Vegetation Schedule 2019
You Can Help Keep Lines Safe
You can see by the size of our map that we cover a large area that takes several years to complete a full cycle of tree trimming. For that reason we request members work with us in the following ways to keep lines clear.
Don't plant near our lines. Even bushes and vines growing near or on poles can cause our equipment to rot quicker or prevent linemen from accessing areas to perform maintenance. For tree planting, please ensure that the outer edge of the branches of the tree at full maturity will be at least 15 feet from our power lines.
Keep trees trimmed near secondary lines. We focus efforts on the high-voltage size of the transformer. We ask that members keep trees trimmed around secondary lines. We can send an Area Serviceman to disconnect power or take down the secondary wire so work can be performed safely. Contact our office a few days before the work is to take place.
Safety & Reliability
Trees grown too close to our lines are dangerous for our linemen working on lines, our members working near trees and our children climbing trees near lines.
Tree branches are also a leading cause of outages. Limbs contact our lines during storms, but also on mild days due to winds, small animals or broken limbs.
To keep our service safe and reliable we must control the vegetation within the right-of-way along our 2,600+ miles of distribution lines.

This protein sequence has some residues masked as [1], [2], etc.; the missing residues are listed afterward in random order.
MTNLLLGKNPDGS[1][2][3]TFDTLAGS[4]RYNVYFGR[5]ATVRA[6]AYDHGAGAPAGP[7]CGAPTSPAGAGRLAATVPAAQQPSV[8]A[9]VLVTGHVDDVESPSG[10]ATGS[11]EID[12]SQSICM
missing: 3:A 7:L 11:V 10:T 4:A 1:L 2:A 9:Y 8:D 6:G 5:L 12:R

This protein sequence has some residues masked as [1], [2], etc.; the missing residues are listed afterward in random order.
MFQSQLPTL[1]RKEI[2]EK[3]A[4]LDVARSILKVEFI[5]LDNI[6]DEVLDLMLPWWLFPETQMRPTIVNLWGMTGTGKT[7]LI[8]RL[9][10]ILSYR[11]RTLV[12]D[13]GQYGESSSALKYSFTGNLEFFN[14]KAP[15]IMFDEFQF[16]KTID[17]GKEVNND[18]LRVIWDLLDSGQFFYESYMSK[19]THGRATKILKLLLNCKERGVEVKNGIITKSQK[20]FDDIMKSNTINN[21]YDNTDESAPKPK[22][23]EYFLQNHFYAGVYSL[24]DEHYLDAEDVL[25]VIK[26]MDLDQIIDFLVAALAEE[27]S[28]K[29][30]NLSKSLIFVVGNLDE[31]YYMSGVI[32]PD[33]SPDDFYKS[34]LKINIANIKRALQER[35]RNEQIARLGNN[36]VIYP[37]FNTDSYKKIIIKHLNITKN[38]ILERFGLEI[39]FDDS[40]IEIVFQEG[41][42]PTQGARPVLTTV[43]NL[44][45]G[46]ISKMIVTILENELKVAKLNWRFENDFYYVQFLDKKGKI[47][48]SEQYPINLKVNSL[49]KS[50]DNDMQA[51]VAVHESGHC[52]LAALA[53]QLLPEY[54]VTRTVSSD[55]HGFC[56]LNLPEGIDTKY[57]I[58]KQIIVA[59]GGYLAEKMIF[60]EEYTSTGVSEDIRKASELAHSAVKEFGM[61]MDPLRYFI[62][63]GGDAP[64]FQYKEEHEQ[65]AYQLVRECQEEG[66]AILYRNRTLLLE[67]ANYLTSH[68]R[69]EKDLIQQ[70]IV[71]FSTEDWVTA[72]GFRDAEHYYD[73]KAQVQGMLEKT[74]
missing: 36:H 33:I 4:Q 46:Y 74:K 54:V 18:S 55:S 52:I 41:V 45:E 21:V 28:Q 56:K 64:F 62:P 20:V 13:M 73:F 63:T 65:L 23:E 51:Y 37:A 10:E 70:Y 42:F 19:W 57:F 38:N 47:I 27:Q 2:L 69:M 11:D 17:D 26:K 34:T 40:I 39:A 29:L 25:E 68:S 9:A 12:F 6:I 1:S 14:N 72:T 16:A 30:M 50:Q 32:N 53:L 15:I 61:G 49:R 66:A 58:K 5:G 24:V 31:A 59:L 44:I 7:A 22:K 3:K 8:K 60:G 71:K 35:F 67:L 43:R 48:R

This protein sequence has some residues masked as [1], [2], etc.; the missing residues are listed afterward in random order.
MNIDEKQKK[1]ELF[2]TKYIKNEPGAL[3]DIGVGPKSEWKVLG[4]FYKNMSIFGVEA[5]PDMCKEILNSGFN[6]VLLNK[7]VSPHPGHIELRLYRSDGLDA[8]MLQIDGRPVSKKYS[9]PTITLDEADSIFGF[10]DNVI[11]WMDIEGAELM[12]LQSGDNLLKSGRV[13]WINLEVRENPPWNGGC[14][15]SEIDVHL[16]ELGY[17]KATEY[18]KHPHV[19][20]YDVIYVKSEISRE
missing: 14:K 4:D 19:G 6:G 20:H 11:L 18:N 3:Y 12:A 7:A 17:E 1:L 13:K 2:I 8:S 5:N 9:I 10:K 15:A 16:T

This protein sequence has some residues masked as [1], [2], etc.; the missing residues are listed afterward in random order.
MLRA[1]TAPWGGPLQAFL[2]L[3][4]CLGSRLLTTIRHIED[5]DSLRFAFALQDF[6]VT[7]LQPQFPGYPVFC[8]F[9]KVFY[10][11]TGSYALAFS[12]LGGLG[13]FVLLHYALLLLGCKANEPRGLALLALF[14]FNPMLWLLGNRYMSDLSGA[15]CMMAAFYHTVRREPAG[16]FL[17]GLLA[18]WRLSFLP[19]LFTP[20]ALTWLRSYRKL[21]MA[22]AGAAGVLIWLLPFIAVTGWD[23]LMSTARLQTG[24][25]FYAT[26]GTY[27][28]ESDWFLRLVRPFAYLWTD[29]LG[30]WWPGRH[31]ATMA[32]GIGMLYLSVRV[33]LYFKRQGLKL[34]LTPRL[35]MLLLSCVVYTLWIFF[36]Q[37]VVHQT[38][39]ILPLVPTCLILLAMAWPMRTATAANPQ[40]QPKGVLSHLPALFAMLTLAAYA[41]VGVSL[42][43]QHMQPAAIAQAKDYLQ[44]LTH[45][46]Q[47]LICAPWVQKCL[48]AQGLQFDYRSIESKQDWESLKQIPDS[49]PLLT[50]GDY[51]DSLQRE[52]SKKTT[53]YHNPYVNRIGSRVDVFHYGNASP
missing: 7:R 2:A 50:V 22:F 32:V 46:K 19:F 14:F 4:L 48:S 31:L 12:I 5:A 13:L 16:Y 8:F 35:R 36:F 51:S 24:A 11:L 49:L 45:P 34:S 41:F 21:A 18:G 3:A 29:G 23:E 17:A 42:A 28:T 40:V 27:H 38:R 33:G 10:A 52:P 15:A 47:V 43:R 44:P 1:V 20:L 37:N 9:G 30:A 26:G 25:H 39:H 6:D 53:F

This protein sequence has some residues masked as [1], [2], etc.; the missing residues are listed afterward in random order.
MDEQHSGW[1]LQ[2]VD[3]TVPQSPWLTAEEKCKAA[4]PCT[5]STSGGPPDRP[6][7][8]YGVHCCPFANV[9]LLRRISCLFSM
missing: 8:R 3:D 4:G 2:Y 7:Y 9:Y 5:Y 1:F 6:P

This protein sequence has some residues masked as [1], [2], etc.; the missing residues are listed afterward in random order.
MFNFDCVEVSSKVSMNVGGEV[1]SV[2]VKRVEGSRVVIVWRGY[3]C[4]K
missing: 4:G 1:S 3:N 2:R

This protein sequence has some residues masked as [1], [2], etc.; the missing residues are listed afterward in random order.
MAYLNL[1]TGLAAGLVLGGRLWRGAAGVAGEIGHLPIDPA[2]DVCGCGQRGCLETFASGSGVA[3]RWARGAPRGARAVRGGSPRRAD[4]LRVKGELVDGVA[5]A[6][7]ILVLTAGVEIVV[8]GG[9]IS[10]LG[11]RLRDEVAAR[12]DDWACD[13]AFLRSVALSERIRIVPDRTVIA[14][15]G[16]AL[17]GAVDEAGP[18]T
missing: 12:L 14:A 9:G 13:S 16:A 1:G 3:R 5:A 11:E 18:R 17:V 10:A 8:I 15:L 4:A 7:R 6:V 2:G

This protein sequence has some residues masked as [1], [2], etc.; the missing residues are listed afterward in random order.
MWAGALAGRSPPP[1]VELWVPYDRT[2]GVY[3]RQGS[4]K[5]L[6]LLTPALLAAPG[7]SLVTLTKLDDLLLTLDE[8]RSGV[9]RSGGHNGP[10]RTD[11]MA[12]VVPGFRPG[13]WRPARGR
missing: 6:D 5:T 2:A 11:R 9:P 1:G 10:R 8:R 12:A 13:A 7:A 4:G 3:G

We have partnered with Spoon River Electric Cooperative and multiple contract crews to perform tree trimming and selected herbicide application.
These crews will cut and mow vegetation on circuits branching out from our substations in Athens, Mason City and north of Poplar City; we will also finish work along Bluff Springs and Bishop substations (green areas on map). Crews will also apply herbicide to brush as needed in areas along circuits fed from the Virginia, Bishop, Mason City, Bluff Springs, Sherman, Barclay, Lanesville and Middletown substations (blue areas on map).
Crews are directed to trim to the American National Standards Institute requirements to assure the continued health of trees. These practices may not be the most visually appealing, but they are healthier for the tree in the long term and safer for our members, employees and the public.
Our specifications are to clear single-phase lines at least 15 feet and three-phase lines at least 25 feet from the center line of the pole, ground to sky. Smaller trees and brush under lines are removed to allow access and eliminate future growing problems.
We selectively apply herbicide to brush as needed in areas that were trimmed the previous year in order to control problematic re-growth. This is the most beneficial and cost effective method of right-of-way maintenance.
For further details download our Vegetation Management Policy.